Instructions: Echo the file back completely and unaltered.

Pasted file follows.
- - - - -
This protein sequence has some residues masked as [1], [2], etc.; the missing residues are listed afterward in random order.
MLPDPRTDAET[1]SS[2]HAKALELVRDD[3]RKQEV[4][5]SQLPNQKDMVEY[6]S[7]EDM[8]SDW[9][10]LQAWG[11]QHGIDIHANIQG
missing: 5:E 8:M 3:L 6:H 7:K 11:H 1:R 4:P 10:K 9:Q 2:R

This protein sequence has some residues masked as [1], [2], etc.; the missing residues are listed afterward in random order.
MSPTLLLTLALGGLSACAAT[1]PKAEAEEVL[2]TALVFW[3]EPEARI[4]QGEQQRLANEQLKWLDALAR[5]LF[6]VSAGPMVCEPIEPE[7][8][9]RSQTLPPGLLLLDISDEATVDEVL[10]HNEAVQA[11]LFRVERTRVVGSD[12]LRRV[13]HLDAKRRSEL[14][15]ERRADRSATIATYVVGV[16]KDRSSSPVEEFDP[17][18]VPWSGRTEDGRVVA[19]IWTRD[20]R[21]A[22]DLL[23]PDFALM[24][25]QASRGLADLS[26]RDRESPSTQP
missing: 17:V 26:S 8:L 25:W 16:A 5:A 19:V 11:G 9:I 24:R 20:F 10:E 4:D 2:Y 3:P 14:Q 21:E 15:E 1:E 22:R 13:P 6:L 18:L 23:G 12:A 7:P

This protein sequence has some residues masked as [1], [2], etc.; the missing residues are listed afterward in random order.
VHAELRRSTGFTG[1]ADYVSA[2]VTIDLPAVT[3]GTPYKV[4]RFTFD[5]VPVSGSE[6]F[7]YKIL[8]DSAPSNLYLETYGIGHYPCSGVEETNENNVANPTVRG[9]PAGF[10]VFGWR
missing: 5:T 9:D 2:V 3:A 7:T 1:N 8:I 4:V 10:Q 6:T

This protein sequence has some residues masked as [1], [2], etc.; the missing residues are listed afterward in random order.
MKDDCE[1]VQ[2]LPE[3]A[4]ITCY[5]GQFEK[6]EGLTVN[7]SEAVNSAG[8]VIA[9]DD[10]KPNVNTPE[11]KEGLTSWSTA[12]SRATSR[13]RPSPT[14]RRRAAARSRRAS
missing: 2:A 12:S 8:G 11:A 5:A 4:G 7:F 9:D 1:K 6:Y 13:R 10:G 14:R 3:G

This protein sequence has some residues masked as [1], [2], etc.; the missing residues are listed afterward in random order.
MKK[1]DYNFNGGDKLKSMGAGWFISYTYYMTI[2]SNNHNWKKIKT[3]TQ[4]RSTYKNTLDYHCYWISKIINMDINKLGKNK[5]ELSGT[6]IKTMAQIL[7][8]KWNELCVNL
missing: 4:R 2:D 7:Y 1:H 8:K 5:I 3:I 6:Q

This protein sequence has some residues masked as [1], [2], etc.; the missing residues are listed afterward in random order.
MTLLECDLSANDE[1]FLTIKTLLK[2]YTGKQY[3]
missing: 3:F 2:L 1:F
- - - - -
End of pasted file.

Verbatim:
This protein sequence has some residues masked as [1], [2], etc.; the missing residues are listed afterward in random order.
MLPDPRTDAET[1]SS[2]HAKALELVRDD[3]RKQEV[4][5]SQLPNQKDMVEY[6]S[7]EDM[8]SDW[9][10]LQAWG[11]QHGIDIHANIQG
missing: 5:E 8:M 3:L 6:H 7:K 11:H 1:R 4:P 10:K 9:Q 2:R

This protein sequence has some residues masked as [1], [2], etc.; the missing residues are listed afterward in random order.
MSPTLLLTLALGGLSACAAT[1]PKAEAEEVL[2]TALVFW[3]EPEARI[4]QGEQQRLANEQLKWLDALAR[5]LF[6]VSAGPMVCEPIEPE[7][8][9]RSQTLPPGLLLLDISDEATVDEVL[10]HNEAVQA[11]LFRVERTRVVGSD[12]LRRV[13]HLDAKRRSEL[14][15]ERRADRSATIATYVVGV[16]KDRSSSPVEEFDP[17][18]VPWSGRTEDGRVVA[19]IWTRD[20]R[21]A[22]DLL[23]PDFALM[24][25]QASRGLADLS[26]RDRESPSTQP
missing: 17:V 26:S 8:L 25:W 16:A 5:A 19:V 11:G 9:I 24:R 20:F 10:E 4:D 2:Y 3:P 14:Q 21:E 15:E 1:E 22:R 13:P 6:L 18:L 23:G 12:A 7:P

This protein sequence has some residues masked as [1], [2], etc.; the missing residues are listed afterward in random order.
VHAELRRSTGFTG[1]ADYVSA[2]VTIDLPAVT[3]GTPYKV[4]RFTFD[5]VPVSGSE[6]F[7]YKIL[8]DSAPSNLYLETYGIGHYPCSGVEETNENNVANPTVRG[9]PAGF[10]VFGWR
missing: 5:T 9:D 2:V 3:A 7:T 1:N 8:I 4:V 10:Q 6:T

This protein sequence has some residues masked as [1], [2], etc.; the missing residues are listed afterward in random order.
MKDDCE[1]VQ[2]LPE[3]A[4]ITCY[5]GQFEK[6]EGLTVN[7]SEAVNSAG[8]VIA[9]DD[10]KPNVNTPE[11]KEGLTSWSTA[12]SRATSR[13]RPSPT[14]RRRAAARSRRAS
missing: 2:A 12:S 8:G 11:A 5:A 4:G 7:F 9:D 1:K 6:Y 13:R 10:G 14:R 3:G

This protein sequence has some residues masked as [1], [2], etc.; the missing residues are listed afterward in random order.
MKK[1]DYNFNGGDKLKSMGAGWFISYTYYMTI[2]SNNHNWKKIKT[3]TQ[4]RSTYKNTLDYHCYWISKIINMDINKLGKNK[5]ELSGT[6]IKTMAQIL[7][8]KWNELCVNL
missing: 4:R 2:D 7:Y 1:H 8:K 5:I 3:I 6:Q

This protein sequence has some residues masked as [1], [2], etc.; the missing residues are listed afterward in random order.
MTLLECDLSANDE[1]FLTIKTLLK[2]YTGKQY[3]
missing: 3:F 2:L 1:F